What you will note is that these things are in many ways 'common sense' and are not things that cannot be undertaken by a mainstream school - and it's clear from my previous work experiences and through continuing contact with mainstream colleagues, that many mainstream schools are doing this already. It is work that can't always be measured in the way governments would like (see here for a good critique of this) - but those of us working at grassroots level, seeing first-hand the breadth and depth change that can take place in young people, it's a big part of what helps us get up in the morning.

Sunday, 17 January 2016

Millionaire status!

I received an email on Friday just gone which took me by surprise - it turns out my resources on TES have now reached over a million downloads. Naturally, I have since wondered, 'Hmmm... if I just had a pound for every download...' - or for that matter, even a penny for every download!


This news of a million downloads certainly makes the days of teachers using the TES forums to get in touch and then posting each other envelopes of resources - as it was back in 2004 / 2005 when I first started sharing resources - feel like a lifetime ago!

Although I haven't updated this blog in terms of actual posts for some time, I do continue to share resources. I've also tended to make more use of my Facebook page to share articles on education I find interesting - please do look it up and give it a 'like'.

I also appreciate the encouraging emails I receive from teachers out there - it is good to know that others are benefitting from my resources. More generally, I think the share and share-alike culture that has developed amongst teachers - still largely non-commercial and altruistic - is something our profession should be proud of.

Tuesday, 24 March 2015

Revision Time...

I've not given this website any TLC for a while but plan to have a blitz on uploading resources in the summer term, after my students have made it through their GCSE exams.

In the meantime, I recommend the website - 'Get Revising' - to anyone else trying to get Year 11s through this intense period of study. I hasten to add that although the website has a pay-for section, this is not an advert - I simply like the website and the free section seems to be enough.

These revision and coursework planners, a more paper-based resource, might also come in handy over the coming weeks.

Thursday, 15 January 2015

Education for Social Justice

This week I had the pleasure of delivering a one hour talk at the University of Manchester as part of the 'Education for Social Justice' Conference. I promised those colleagues attending that I would put the presentation online as soon as I had chance. So here it is:

 

The presentation can also be freely downloaded here - and viewed with animation here.

One of the questions I was asked by a colleague - which I loved for its simplicity and ability to cut to the heart of the matter - was,

"Do you like working in a Pupil Referral Unit?"

Since leaving my last post as SEN Coordinator in a large Catholic comprehensive, I've been working back in a Pupil Referral Unit setting for nearly 18 months now and so far it has proved to be both an enjoyable and enriching experience. So the answer, in short, is 'yes'.

Life in a PRU has its particular pressure points. A big one, in my role as English teacher, is the task of guiding each student through their GCSEs in a much shorter time.  Another is the constantly changing social dynamics as we take in new referrals whilst at the same time having to let 'fledge' those students we have come to know so well, as they reintegrate back into a mainstream setting.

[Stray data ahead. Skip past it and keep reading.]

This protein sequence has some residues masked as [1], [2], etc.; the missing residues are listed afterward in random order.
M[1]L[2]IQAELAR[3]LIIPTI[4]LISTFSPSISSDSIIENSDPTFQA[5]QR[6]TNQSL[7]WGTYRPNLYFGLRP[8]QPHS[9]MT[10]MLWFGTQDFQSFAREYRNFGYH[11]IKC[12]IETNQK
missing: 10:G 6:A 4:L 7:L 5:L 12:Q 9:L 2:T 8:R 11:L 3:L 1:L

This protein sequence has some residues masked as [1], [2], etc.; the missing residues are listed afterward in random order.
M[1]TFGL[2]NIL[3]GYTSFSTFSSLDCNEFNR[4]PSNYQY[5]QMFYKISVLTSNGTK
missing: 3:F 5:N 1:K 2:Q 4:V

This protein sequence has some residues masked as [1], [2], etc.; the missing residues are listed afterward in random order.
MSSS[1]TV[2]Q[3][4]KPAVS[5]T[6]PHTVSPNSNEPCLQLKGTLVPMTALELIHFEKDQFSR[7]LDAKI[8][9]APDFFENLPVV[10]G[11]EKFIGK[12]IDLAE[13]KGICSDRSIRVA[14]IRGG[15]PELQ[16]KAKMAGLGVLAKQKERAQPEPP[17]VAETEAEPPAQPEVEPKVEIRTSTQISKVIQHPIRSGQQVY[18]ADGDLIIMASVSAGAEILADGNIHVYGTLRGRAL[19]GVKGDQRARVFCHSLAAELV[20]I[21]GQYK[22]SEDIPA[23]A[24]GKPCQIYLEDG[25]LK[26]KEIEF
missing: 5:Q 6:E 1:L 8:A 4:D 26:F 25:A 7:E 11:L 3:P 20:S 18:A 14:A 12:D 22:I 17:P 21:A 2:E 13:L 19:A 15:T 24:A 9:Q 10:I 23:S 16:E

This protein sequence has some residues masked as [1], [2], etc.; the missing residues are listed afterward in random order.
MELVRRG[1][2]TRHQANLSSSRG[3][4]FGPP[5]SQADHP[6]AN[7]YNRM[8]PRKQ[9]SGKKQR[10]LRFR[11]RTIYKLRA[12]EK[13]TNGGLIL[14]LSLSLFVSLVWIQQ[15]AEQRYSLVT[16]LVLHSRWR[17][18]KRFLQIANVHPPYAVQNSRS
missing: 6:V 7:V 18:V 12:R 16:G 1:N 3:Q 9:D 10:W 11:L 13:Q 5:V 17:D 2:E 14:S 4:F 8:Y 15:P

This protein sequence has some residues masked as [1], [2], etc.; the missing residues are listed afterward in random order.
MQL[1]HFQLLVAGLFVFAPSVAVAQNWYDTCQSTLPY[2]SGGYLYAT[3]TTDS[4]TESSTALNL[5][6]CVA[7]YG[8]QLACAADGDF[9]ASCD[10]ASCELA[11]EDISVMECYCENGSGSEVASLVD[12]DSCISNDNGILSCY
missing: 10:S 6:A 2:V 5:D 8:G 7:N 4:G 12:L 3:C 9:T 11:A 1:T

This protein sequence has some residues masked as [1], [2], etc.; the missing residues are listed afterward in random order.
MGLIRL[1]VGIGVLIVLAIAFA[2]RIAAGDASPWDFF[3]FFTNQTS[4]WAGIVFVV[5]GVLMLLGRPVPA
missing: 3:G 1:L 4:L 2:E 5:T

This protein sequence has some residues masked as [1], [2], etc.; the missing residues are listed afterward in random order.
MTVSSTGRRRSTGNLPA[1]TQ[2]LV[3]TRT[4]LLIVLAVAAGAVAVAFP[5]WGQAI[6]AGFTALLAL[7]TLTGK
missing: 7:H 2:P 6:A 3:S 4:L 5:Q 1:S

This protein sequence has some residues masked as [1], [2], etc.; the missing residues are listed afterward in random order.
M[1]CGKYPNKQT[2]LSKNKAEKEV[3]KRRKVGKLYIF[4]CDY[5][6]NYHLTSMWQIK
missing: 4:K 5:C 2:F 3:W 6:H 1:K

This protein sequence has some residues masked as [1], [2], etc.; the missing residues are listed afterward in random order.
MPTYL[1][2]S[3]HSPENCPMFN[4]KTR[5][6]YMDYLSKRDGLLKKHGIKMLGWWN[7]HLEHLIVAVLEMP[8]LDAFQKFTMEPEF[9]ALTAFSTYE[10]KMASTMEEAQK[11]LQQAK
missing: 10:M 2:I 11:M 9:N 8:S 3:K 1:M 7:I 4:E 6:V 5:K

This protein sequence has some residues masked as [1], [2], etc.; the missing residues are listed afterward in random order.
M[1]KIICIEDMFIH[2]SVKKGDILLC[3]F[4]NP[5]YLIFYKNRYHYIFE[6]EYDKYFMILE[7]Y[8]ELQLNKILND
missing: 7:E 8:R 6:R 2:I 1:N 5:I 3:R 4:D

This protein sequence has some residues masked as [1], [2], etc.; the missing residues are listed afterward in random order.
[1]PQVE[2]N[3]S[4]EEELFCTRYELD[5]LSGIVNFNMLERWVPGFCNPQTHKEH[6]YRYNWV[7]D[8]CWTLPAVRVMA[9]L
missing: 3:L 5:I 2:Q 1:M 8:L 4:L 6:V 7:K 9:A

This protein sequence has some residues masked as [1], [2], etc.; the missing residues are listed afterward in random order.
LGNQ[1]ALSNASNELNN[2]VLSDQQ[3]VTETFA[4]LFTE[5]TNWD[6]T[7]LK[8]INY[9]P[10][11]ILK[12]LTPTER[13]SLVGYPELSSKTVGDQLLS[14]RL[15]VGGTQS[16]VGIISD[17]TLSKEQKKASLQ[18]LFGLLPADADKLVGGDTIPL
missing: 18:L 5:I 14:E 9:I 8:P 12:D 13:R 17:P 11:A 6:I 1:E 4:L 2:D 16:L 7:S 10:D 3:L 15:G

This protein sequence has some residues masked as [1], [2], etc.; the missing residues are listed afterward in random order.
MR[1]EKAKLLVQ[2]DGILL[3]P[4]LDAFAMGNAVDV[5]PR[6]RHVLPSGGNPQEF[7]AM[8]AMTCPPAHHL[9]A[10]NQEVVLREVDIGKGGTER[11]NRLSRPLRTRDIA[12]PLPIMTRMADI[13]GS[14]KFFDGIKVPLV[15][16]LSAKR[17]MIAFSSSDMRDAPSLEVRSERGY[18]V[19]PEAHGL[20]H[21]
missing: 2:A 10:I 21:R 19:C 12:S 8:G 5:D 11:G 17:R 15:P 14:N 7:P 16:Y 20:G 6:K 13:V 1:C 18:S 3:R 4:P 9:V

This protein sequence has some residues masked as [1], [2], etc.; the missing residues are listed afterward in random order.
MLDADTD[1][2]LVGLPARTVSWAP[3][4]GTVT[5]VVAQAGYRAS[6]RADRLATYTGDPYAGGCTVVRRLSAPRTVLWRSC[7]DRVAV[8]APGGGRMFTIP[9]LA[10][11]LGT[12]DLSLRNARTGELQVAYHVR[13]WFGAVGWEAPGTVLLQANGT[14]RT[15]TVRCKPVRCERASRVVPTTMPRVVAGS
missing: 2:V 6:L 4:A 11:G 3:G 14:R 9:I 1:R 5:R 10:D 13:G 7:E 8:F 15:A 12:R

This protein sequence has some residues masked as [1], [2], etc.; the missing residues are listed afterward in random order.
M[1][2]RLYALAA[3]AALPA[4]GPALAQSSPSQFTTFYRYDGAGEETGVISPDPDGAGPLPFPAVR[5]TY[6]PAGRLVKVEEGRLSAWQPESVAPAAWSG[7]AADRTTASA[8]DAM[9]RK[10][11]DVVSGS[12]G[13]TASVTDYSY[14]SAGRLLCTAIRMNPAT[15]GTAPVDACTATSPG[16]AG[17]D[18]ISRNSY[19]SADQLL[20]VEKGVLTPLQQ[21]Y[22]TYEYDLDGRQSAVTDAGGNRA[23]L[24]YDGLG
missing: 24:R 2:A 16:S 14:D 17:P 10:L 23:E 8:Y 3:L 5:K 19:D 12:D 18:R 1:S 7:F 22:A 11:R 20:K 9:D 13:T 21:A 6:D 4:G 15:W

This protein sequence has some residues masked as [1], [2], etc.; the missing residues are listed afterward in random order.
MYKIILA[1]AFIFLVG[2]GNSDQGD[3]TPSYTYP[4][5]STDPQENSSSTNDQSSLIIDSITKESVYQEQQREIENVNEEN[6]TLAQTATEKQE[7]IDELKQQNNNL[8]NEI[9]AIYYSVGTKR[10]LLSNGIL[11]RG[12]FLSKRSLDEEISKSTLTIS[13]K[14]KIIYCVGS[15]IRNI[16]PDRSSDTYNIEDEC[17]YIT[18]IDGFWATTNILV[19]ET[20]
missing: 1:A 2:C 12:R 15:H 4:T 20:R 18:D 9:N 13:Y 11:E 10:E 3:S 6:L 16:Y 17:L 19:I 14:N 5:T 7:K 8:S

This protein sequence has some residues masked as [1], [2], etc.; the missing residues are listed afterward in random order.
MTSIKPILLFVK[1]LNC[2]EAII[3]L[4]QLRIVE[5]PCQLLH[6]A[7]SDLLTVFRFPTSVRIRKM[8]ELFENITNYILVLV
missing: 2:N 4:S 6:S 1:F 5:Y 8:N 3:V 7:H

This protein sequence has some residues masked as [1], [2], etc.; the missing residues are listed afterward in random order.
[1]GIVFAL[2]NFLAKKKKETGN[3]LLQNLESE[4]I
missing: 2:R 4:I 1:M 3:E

As the presentation hopefully shows, the common areas of 'social, emotional and mental health needs' I come across, and am challenged by, on a day-to-day basis are:

- Antecedents - The events, developments and situations that have taken place before a young person arrives at our door. This tends to involve family upheaval and/or a bad experience of school (due to a variety of factors). It also involves the emergence of 'in born strengths and weaknesses' - frequently autism, ADHD and/or processing difficulties.

- Attachment - The extent and manner in which a young person can build and maintain relationships with peers and adults - patterns of interaction generally rooted in their early childhood experiences.

- Anxiety - The levels of nervousness, open-mindedness and resilience a young person presents with - having roots in their personality, day-to-day family life and their history, not least their previous school experiences.

Having said this, there are also many plus points of working in a Pupil Referral Unit. In my experience, there is greater opportunity of getting to know your students better in a PRU due to the much smaller cohort compared to mainstream settings. This also goes for the staff you work alongside with, as part of a smaller, more close-knit team - every colleague is known by name and face (and football club affiliation!), rather than having a whole bunch of colleagues who you only connect with via email.

And obviously, there is the lasting sense of fulfilment that comes with seeing students go on to find success in their studies and more generally in life, when so often at first the picture looks bleak. When things go well, we often declare (with tongues firmly in our cheeks) to one another in the staff room, "Welcome to the Miracle Factory!" - but as cheesy as this may sound, often you do find yourself marvelling at the transformation happening before your eyes.

PRUs can sometimes get a bad press but what is heartening, as I found talking with trainee teachers and newly qualified teachers this week, is that there are many young teachers out there gunning to give it a go, wanting to know how they might get a chance to work in this kind of setting with our most vulnerable young people - teachers with a genuine thirst for pursuing social justice through education, not just a career, not just the pursuit of their chosen subject.

I think it has been a tough few years in schools as a whole - largely due to Michael Gove's tenure as Secretary of State for Education - yet it is heartening to see a passion for the fundamentals of the job alive and kicking amongst so many.